He realizes that the rabbi’s interest in him is sincere. Rabbi Akiva earns his trust, and his heart opens.
A brief digression. Imagine Albert Einstein (who had learning difficulties as a child; his teachers wrote him off as a lost cause as early as second grade) working out the theory of relativity and receiving the Nobel Prize... and then dropping everything to search in a remote village for a despised and neglected orphan boy, the son of notorious criminals, and teach him how to read and write.
In this story, that’s exactly what Rabbi Akiva does.
Rabbi Akiva knew what it was to be a despised and rejected outsider. The descendant of converts to Judaism, a shepherd by trade, he remained illiterate until he was forty and began studying only in middle age. At first the children laughed to see the big man hunched on the small benches of their classroom, laboriously copying the alphabet onto a slate. But Akiva persevered, working his way up class by class until he became the foremost scholar of his day. Eventually he was so respected that the deans of the academies — the universities of the time — would not make a move without him.
But he never forgot what his earlier life had been like or how the community’s rejection had hurt him. Later on, when he was a respected scholar, he recalled that as a young man he had hated scholars so much that he had wanted to bite their limbs as a donkey bit — hard enough to crush bone.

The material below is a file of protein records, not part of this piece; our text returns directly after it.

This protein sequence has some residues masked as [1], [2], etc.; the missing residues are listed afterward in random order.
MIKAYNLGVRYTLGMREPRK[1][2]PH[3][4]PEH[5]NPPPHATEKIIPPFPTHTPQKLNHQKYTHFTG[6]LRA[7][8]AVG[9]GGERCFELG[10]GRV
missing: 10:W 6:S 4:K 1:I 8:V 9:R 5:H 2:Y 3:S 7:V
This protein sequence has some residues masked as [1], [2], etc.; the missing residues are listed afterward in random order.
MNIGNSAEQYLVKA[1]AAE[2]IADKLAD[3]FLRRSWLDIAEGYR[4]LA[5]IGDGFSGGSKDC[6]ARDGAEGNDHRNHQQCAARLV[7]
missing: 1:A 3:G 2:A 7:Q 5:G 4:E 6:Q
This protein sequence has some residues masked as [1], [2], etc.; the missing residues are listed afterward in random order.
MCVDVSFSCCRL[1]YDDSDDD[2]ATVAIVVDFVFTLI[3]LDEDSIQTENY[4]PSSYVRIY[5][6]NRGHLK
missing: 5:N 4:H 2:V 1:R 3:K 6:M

The story also shows Rabbi Akiva’s exemplary leadership. We can imagine that when he reached the village, he was disappointed, even appalled, by the villagers’ treatment of the boy. But he doesn’t scold or preach. He doesn’t call a meeting in the synagogue and lecture the inhabitants about judging favorably or caring for those less fortunate. He simply lives in their midst and shows by example. Once the boy is under the personal care of the country’s most prominent and revered scholar, the villagers dare not show him anything but respect.
I imagine that their respect is grudging at first. The villagers, who had suffered from the depredations of the boy’s father (and possibly of his mother as well), may even resent the loss of their scapegoat. But “mi-tokh she-lo lishma ba lishma” — doing the right thing for the wrong reason eventually leads to doing it for the right reason. In time, the villagers treat the boy kindly on their own, not just because he has a revered and beloved protector. By the time he stands up in the synagogue to lead the short prayer that frees his father’s soul from its punishment, he is no longer a hated outcast, but a full member of the community.
In my opinion, it is the boy’s acceptance into the community that frees the father’s soul from torment. The prayer he recites, to which the congregation responds, is not the final goal. The final goal is his integration. The prayer in the synagogue is only the proof of it.
One might also interpret the father’s punishment, terrible as it is, as the anguish that he suffered over the legacy he had left his son. Outcasts make outlaws (as happened to Jephthah and King David in early manhood). Once the man had entered the World of Truth, he realized that the victims of his crimes were not the only ones he had harmed. He had also condemned his unborn son to follow in his footsteps as an outcast, outlaw and criminal. That knowledge, unconscious as it may have been (when he met Rabbi Akiva in the cemetery, he did not know whether he had any offspring), caused him terrible suffering, and he could not rest until he had found a way to undo the damage he had done.
But what are we taught about this story? None of the above... only that it is important to say kaddish for our loved ones who have gone before. Yes, it is important, for a host of reasons. Yet I still could wish that the other aspects of this story were taught as well.